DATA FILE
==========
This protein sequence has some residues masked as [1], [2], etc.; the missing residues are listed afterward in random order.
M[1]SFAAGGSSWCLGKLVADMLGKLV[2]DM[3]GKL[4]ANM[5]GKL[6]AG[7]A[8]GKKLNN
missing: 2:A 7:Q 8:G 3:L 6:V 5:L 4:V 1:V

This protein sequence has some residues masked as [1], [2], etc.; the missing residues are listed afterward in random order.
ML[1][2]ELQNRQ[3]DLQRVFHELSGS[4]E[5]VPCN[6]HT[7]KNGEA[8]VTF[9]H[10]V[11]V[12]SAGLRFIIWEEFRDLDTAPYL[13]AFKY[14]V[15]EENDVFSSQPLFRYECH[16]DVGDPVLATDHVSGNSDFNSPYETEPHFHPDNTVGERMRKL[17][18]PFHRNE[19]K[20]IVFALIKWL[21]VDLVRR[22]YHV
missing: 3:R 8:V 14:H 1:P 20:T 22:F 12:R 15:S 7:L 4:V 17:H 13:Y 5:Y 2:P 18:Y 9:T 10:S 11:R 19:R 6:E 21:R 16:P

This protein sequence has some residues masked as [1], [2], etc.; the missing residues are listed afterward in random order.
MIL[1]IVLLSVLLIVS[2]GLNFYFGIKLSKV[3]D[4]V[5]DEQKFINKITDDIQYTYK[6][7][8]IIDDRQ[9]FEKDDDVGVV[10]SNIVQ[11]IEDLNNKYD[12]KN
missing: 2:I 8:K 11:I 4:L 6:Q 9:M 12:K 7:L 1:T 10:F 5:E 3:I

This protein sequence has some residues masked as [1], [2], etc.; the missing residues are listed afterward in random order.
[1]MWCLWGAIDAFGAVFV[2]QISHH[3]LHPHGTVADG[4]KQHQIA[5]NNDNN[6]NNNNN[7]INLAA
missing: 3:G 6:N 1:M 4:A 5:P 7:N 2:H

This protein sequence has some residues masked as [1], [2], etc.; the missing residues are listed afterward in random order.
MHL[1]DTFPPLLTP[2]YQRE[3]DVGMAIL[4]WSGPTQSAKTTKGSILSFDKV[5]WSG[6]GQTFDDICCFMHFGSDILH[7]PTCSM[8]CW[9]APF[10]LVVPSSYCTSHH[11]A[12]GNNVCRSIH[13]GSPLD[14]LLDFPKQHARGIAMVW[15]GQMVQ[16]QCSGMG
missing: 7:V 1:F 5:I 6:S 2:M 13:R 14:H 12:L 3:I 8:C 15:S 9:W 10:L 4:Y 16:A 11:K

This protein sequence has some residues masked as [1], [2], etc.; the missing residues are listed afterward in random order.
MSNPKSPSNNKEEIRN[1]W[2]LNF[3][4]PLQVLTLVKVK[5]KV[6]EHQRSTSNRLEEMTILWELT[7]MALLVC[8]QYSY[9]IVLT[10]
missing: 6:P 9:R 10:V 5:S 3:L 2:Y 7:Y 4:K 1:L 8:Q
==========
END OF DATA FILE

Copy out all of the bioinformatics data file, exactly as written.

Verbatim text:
This protein sequence has some residues masked as [1], [2], etc.; the missing residues are listed afterward in random order.
M[1]SFAAGGSSWCLGKLVADMLGKLV[2]DM[3]GKL[4]ANM[5]GKL[6]AG[7]A[8]GKKLNN
missing: 2:A 7:Q 8:G 3:L 6:V 5:L 4:V 1:V

This protein sequence has some residues masked as [1], [2], etc.; the missing residues are listed afterward in random order.
ML[1][2]ELQNRQ[3]DLQRVFHELSGS[4]E[5]VPCN[6]HT[7]KNGEA[8]VTF[9]H[10]V[11]V[12]SAGLRFIIWEEFRDLDTAPYL[13]AFKY[14]V[15]EENDVFSSQPLFRYECH[16]DVGDPVLATDHVSGNSDFNSPYETEPHFHPDNTVGERMRKL[17][18]PFHRNE[19]K[20]IVFALIKWL[21]VDLVRR[22]YHV
missing: 3:R 8:V 14:H 1:P 20:T 22:F 12:R 15:S 7:L 4:V 17:H 13:Y 5:Y 2:P 18:Y 9:T 10:S 11:R 19:R 6:E 21:R 16:P

This protein sequence has some residues masked as [1], [2], etc.; the missing residues are listed afterward in random order.
MIL[1]IVLLSVLLIVS[2]GLNFYFGIKLSKV[3]D[4]V[5]DEQKFINKITDDIQYTYK[6][7][8]IIDDRQ[9]FEKDDDVGVV[10]SNIVQ[11]IEDLNNKYD[12]KN
missing: 2:I 8:K 11:I 4:L 6:Q 9:M 12:K 7:L 1:T 10:F 5:E 3:I

This protein sequence has some residues masked as [1], [2], etc.; the missing residues are listed afterward in random order.
[1]MWCLWGAIDAFGAVFV[2]QISHH[3]LHPHGTVADG[4]KQHQIA[5]NNDNN[6]NNNNN[7]INLAA
missing: 3:G 6:N 1:M 4:A 5:P 7:N 2:H

This protein sequence has some residues masked as [1], [2], etc.; the missing residues are listed afterward in random order.
MHL[1]DTFPPLLTP[2]YQRE[3]DVGMAIL[4]WSGPTQSAKTTKGSILSFDKV[5]WSG[6]GQTFDDICCFMHFGSDILH[7]PTCSM[8]CW[9]APF[10]LVVPSSYCTSHH[11]A[12]GNNVCRSIH[13]GSPLD[14]LLDFPKQHARGIAMVW[15]GQMVQ[16]QCSGMG
missing: 7:V 1:F 5:I 6:S 2:M 13:R 14:H 12:L 3:I 8:C 15:S 9:W 10:L 4:Y 16:A 11:K

This protein sequence has some residues masked as [1], [2], etc.; the missing residues are listed afterward in random order.
MSNPKSPSNNKEEIRN[1]W[2]LNF[3][4]PLQVLTLVKVK[5]KV[6]EHQRSTSNRLEEMTILWELT[7]MALLVC[8]QYSY[9]IVLT[10]
missing: 6:P 9:R 10:V 5:S 3:L 2:Y 7:Y 4:K 1:L 8:Q